Smallholder Farming: Strategies for Sustainability and Resilience
Join J-WAFS for a panel featuring research presentations by graduate students and senior scholars
February 8th, 3:00-4:30 PM
Find it on the MIT campus map
Smallholder farmers around the world face numerous risks to their agricultural productivity. The challenges they encounter can vary by region, and can include soil nutrient levels and fertilizer access; water supply, pricing and financing; and supply chain issues, among others. Many of these issues affect farmers in the Global South in particular. Climate change poses a further threat, and is expected to make the livelihoods of these individuals and communities even more precarious.
Researchers at MIT are developing a variety of solutions to these challenges, applying strategies in engineering, soil science, and economics and finance while ensuring the cultural appropriateness of these innovations. Join J-WAFS to learn about a few of the solutions being developed here. These strategies—affordable soil sensors, novel business models, and even a redesigned tractor—could provide avenues for sustainability and resilience for smallholder farmers around the world.
Guillermo Fabian Diaz Lankenau, PhD candidate, Department of Mechanical Engineering
Guillermo is a PhD candidate in Mechanical Engineering at MIT. He works in the Global Engineering and Research (GEAR) Lab on farm mechanization for emerging markets. He has worked at John Deere and interned at NASA and the Carnegie Mellon Robotics Institute. He will speak about the origin and merits of the most common farm tractor design and share the drawbacks that could be addressed in future designs to make it more suitable for use by smallholder farmers.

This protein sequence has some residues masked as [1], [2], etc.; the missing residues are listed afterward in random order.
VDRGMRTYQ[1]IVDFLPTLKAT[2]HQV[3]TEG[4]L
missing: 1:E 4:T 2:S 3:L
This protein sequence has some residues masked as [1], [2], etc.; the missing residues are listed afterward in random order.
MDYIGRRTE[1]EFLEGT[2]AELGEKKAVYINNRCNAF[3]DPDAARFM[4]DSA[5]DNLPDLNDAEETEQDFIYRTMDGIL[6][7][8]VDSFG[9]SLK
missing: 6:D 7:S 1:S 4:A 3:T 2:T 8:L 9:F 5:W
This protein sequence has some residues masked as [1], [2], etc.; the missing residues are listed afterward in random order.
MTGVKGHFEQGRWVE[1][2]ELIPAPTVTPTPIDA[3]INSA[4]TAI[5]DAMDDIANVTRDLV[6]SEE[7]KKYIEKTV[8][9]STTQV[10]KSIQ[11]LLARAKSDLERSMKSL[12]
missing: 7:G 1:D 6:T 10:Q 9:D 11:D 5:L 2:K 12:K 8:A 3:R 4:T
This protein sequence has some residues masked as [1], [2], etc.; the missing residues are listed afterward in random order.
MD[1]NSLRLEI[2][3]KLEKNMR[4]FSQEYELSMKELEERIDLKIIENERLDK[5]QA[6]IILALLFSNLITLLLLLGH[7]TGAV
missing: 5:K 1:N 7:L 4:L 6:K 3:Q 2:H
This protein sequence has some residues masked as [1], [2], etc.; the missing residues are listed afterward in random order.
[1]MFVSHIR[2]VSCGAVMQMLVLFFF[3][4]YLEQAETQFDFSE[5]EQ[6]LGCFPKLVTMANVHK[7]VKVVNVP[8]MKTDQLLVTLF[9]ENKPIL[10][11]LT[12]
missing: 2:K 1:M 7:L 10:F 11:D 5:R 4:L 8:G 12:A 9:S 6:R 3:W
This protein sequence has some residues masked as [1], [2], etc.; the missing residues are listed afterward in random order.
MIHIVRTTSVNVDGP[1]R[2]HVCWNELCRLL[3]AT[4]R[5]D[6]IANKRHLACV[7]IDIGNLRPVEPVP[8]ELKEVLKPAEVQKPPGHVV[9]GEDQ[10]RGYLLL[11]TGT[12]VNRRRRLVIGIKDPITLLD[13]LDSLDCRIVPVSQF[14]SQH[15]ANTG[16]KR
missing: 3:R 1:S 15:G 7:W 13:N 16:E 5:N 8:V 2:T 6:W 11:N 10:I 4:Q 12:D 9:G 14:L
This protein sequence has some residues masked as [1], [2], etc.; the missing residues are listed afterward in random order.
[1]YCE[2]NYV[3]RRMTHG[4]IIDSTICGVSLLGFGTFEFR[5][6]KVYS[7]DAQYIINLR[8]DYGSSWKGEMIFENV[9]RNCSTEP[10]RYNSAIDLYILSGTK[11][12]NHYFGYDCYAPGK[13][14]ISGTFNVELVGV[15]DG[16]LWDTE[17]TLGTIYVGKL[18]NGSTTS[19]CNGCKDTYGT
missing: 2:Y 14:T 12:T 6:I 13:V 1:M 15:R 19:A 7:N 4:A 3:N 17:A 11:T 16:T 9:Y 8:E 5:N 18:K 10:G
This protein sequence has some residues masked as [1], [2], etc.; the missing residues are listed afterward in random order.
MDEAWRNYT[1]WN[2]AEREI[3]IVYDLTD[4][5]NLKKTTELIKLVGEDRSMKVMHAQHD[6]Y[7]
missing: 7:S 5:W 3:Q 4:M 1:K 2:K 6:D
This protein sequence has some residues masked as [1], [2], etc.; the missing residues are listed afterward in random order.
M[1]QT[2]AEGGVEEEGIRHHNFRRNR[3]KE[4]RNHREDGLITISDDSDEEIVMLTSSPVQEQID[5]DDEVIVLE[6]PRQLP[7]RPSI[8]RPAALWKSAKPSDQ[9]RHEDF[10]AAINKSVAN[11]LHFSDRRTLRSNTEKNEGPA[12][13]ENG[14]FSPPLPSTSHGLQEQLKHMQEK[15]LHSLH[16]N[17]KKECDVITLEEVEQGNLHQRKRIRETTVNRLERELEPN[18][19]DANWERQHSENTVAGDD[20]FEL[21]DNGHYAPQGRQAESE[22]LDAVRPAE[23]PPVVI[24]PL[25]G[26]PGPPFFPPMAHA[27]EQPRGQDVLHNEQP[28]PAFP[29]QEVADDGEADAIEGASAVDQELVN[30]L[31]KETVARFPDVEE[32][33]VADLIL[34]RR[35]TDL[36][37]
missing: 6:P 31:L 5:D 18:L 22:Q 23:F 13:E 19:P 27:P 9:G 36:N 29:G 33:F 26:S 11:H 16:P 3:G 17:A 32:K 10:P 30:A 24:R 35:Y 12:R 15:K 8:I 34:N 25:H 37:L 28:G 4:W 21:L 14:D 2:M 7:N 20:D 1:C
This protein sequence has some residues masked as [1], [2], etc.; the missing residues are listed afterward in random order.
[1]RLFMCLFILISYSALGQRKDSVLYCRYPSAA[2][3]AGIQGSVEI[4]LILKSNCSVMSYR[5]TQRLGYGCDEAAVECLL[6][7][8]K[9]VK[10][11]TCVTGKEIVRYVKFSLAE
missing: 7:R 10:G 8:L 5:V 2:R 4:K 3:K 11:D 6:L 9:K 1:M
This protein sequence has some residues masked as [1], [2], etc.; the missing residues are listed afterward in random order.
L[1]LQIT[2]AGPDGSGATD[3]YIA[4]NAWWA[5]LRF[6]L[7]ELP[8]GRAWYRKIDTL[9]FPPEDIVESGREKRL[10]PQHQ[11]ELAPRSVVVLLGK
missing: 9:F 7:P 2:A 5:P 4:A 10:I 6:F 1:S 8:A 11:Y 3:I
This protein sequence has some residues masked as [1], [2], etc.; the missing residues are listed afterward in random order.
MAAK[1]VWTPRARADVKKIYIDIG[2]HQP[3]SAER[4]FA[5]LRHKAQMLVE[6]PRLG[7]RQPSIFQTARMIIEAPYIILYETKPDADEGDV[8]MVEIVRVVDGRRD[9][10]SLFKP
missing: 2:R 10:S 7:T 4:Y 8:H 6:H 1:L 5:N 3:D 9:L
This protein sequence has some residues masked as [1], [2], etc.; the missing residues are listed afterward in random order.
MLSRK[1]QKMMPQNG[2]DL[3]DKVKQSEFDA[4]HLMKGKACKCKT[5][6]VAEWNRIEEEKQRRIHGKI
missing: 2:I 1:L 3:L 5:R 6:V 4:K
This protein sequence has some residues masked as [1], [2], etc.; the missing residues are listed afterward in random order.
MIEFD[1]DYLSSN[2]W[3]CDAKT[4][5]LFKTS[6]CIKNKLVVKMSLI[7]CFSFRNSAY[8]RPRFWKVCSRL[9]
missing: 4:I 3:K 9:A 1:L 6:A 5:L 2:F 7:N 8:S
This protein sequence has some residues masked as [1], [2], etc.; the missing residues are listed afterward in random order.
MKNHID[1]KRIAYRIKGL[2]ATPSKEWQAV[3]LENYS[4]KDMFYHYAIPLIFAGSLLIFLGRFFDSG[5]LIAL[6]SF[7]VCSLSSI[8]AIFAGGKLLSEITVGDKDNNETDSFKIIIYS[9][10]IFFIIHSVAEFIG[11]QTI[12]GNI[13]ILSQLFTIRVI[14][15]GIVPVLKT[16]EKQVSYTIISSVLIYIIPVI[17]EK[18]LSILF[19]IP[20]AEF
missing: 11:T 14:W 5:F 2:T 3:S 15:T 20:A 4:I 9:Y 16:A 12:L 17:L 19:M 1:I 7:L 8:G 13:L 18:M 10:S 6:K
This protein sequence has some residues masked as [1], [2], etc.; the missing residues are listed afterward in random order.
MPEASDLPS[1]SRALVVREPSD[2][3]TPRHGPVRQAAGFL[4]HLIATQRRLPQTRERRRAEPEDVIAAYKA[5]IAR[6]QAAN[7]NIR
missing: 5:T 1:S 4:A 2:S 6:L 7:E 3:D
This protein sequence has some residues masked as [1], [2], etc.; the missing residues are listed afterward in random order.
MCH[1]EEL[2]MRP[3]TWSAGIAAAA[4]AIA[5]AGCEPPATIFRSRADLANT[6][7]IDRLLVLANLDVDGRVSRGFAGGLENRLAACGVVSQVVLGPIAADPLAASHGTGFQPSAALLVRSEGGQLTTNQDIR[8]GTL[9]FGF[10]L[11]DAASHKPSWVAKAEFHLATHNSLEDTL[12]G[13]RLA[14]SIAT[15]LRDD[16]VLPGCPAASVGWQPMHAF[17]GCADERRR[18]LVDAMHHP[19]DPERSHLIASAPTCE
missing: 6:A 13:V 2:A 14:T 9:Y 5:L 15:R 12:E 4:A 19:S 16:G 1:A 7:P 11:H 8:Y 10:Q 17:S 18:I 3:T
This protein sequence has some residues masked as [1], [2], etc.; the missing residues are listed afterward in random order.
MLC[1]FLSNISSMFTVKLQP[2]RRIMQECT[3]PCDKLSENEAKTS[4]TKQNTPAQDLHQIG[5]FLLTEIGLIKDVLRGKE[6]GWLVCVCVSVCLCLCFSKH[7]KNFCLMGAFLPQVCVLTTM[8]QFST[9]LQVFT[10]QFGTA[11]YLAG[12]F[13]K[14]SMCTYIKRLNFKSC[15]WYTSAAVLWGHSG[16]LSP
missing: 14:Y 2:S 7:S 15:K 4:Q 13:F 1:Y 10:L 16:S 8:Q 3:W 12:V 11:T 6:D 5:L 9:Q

Sorin Grama, Entrepreneur-in-Residence, Martin Trust Center, and instructor, MIT D-Lab
Sorin co-founded and served as CEO and CTO of Promethean Power Systems, a manufacturer of thermal energy storage systems for refrigeration and cold-storage applications. Sorin is also one of the founders of Greentown Labs, a grassroots effort which has grown to become the nation’s largest cleantech incubator. He is trained as an electrical engineer, holds an MS in Engineering and Management from Massachusetts Institute of Technology and currently co-teaches an undergraduate two product design course at MIT D-Lab (D-Lab: Design and Design for Scale). At this event, Sorin will speak about how technical and business model innovations can help Indian dairy farmers produce more milk and generate more income.
Nidhi Sharma, MS candidate, Integrated Design & Management Program
Nidhi Sharma is a graduate fellow at Integrated Design & Management program at MIT. She identifies herself as an Electronics engineer and Entrepreneur and is highly interested in the commercialisation of technology that can help people live better. With her research group at Auto-ID Lab at MIT, Nidhi is currently trying to solve the problem of unwanted moisture absorption in agriculture, for farming communities across the world. She will discuss the Good Grain Project, a low-cost and easy to use mechanism that she is developing that can test for fungi that can grow in grains and legumes when stored.
A research initiative of the MIT D-Lab is assessing opportunities for the use of digital payments for smallholder farmers in resource-constrained settings. This project, begun in 2018 through a partnership with USAID’s Feed the Future Program (D2FTF) seeks to better understand the role that digital services can play in the financial inclusion of smallholder farmers in Senegal and Guatemala.
Panel moderator: TBD
For more information contact Andi Sutton, J-WAFS Communications and Program Manager at arsutton [at] mit.edu.